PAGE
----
The shocking true story of international intrigue —“a highly detailed, engrossing work” (Kirkus Reviews)—involving the 1993 murder of CIA officer Freddie Woodruff by KGB agents and the extensive cover-up that followed in Washington and in Moscow. “In a post-truth era, we need a lot more fearless writers like Michael Pullara” (Robert Baer, author of See No Evil).
On August 8, 1993, a single bullet to the head killed Freddie Woodruff, the Central Intelligence Agency’s station chief in the former Soviet Republic of Georgia. Within hours, police had a suspect—a vodka-soaked village bumpkin named Anzor Sharmaidze. A tidy explanation quickly followed: It was a tragic accident. US diplomats hailed Georgia’s swift work, and both countries breathed a sigh of relief.
Yet the bullet that killed Woodruff was never found and key witnesses have since retracted their testimony, saying they were beaten and forced to identify Sharmaidze. But if he didn’t do it, who did? Those who don’t buy the official explanation think the answer lies in the spy games that played out on Russia’s frontier following the 1991 collapse of the Soviet Union. Woodruff was an early actor in a dangerous drama. American spies were moving into newborn nations previously dominated by Soviet intelligence. Russia’s security apparatus, resentful and demoralized, was in turmoil, its nominal loyalty to a pro-Western course set by President Boris Yeltsin, shredded by hardline spooks and generals who viewed the Americans as a menace.
At the time when Woodruff was stationed there, Georgia was a den of intrigue. It had a big Russian military base and was awash with former and not-so-former Soviet agents. Shortly before Woodruff was shot, veteran CIA officer Aldrich Ames—who would soon be unmasked as a KGB mole—visited him on agency business. In short order, Woodruff would be dead and Ames, in prison for life. Buckle up, because The Spy Who Was Left Behind reveals the full-throttle, little-known thrilling tale.
“This book shines light where the U.S. government has maintained darkness. Freddie Woodruff was my boss in the CIA. After his murder, it didn’t take very long for me and the FBI agents investigating to figure out there’d been a cover-up, with the key evidence stolen. In a post-truth era, we need a lot more fearless writers like Michael Pullara.” —Robert Baer, bestselling author of See No Evil, The Devil We Know, and The Perfect Kill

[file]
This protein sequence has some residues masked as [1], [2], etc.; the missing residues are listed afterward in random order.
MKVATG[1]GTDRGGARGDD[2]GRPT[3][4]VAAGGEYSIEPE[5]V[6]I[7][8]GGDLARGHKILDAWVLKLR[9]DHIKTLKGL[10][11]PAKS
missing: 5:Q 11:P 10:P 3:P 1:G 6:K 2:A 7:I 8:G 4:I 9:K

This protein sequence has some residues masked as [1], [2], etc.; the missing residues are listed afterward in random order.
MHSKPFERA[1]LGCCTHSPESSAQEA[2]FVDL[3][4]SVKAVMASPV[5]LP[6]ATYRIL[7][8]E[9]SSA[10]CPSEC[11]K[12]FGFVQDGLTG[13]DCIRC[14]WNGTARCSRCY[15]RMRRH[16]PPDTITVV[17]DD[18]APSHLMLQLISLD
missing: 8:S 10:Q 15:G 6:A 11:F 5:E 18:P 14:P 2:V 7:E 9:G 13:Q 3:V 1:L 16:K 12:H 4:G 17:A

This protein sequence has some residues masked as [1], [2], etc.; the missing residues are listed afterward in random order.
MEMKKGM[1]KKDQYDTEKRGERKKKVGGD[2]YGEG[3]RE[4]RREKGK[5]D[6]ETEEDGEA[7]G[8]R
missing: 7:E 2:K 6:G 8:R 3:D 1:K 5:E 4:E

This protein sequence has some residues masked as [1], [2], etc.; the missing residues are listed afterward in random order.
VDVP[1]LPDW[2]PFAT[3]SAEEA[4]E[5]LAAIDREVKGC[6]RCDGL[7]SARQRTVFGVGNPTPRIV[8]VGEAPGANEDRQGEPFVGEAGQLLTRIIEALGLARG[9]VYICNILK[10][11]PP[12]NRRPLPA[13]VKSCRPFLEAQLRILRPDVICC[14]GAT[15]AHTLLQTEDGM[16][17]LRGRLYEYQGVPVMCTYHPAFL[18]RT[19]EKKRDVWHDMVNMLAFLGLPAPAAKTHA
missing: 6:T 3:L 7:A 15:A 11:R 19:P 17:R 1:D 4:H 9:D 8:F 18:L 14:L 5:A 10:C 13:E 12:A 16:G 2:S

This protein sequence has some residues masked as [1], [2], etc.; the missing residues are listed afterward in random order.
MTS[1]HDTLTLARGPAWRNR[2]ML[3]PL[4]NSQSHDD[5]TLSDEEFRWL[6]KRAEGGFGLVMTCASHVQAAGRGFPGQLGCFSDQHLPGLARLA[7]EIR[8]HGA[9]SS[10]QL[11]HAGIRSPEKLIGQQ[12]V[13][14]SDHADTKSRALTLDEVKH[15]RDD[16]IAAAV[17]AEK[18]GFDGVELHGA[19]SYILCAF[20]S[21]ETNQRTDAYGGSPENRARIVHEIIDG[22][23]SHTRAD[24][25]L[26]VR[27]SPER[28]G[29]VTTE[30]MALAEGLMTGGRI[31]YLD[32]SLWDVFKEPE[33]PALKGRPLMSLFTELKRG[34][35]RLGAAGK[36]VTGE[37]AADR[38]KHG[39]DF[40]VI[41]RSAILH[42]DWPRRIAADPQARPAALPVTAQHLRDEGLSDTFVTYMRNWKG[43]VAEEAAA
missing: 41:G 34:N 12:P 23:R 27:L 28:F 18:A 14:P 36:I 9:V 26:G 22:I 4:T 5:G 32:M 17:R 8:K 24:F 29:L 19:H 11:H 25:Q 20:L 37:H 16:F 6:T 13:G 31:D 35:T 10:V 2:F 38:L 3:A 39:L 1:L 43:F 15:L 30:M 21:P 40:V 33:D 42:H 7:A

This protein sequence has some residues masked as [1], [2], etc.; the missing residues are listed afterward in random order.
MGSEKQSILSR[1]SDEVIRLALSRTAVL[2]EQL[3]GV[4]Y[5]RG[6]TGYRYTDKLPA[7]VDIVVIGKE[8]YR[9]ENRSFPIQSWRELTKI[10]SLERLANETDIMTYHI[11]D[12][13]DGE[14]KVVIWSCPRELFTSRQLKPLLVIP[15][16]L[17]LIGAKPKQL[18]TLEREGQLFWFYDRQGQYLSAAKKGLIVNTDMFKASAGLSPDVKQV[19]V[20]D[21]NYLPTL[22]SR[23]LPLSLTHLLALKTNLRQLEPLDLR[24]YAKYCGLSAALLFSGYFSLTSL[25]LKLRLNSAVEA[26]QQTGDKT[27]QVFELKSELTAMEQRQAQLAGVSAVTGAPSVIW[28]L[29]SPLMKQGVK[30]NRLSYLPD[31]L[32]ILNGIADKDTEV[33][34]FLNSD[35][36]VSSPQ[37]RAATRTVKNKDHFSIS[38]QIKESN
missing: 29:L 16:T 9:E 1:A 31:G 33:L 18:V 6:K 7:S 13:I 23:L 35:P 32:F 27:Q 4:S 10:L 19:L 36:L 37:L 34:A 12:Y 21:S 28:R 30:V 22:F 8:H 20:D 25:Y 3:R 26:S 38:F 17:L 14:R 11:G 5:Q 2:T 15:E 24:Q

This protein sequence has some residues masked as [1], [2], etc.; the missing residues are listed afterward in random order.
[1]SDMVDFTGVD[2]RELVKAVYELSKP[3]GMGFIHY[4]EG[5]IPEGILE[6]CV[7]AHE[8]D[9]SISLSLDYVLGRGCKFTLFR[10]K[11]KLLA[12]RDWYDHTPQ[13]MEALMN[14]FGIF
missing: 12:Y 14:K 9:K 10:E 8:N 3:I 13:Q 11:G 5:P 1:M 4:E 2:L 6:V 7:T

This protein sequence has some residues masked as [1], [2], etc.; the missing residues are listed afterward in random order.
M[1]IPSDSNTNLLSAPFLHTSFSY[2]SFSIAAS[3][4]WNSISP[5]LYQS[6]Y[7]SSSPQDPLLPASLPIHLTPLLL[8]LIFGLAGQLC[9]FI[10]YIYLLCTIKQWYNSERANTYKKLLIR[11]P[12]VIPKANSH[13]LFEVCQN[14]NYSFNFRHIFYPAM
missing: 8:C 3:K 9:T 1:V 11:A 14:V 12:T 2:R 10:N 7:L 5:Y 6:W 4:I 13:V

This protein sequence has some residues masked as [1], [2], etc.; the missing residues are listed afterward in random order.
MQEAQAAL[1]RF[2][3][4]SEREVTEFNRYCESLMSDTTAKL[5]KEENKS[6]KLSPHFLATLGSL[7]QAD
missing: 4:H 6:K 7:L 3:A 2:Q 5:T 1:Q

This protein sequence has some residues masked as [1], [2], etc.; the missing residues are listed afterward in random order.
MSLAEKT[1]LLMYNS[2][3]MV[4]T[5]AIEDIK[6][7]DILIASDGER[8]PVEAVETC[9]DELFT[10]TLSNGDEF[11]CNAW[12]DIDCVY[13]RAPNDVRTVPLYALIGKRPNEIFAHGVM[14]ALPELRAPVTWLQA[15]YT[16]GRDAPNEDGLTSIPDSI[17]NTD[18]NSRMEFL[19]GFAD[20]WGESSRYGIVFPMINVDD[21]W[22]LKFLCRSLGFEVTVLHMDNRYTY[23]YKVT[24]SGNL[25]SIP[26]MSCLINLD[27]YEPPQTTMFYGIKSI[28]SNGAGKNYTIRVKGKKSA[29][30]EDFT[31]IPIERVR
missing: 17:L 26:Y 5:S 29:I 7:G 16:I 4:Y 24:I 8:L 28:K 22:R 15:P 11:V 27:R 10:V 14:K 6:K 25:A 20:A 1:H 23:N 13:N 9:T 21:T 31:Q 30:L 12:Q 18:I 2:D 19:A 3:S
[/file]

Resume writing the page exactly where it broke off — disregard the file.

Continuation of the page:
“Michael Pullara has spent more than a decade in his quest to explain why and how CIA officer Freddie Woodruff was murdered. As a 26-year veteran of the CIA, and trained operations officer, I believe he is as close to the truth of what happened as any human is likely to get. He has produced a masterwork that covers nearly every possible aspect of this troubling case. This is a remarkable book that is at once humanitarian, scholarly, and deeply patriotic.” —G.L. Lamborn, author of Arms of Little Value: The Challenge of Insurgency and Global Instability in the Twenty-First Century
“For 10 years, lawyer Pullara pursued the mysterious 1993 murder of diplomat and CIA agent Freddie Woodruff in the Soviet Republic of Georgia. In his first book, he vividly unspools his findings. Pullara does a fine job of sleuthing to get at what he believes is the truth. A highly detailed, engrossing work that incorporates a history of fledgling Georgia amid the author's well-demonstrated ‘passion for mysteries…[and] memory for trivia.’” —Kirkus Reviews
“The most comprehensive and exhaustive account to date of what really happened to Freddie Woodruff and why. He has done this with aplomb, utilizing his trial lawyer and analytical and networking skills to piece together a detailed and very readable play-by-play account of his quest for the truth.” —The Cipher Brief
“Against great odds and motivated by nothing more than a sense of justice, Michael Pullara sets a standard for idealistic attorneys to strive for.” —The New York Journal of Books
“To offer too much about Pullara’s incredible investigation would rob a reader of the taut tension that runs through the book. The Spy Who Was Left Behind moves at the pace of a fiction thriller.” – Houston Chronicle
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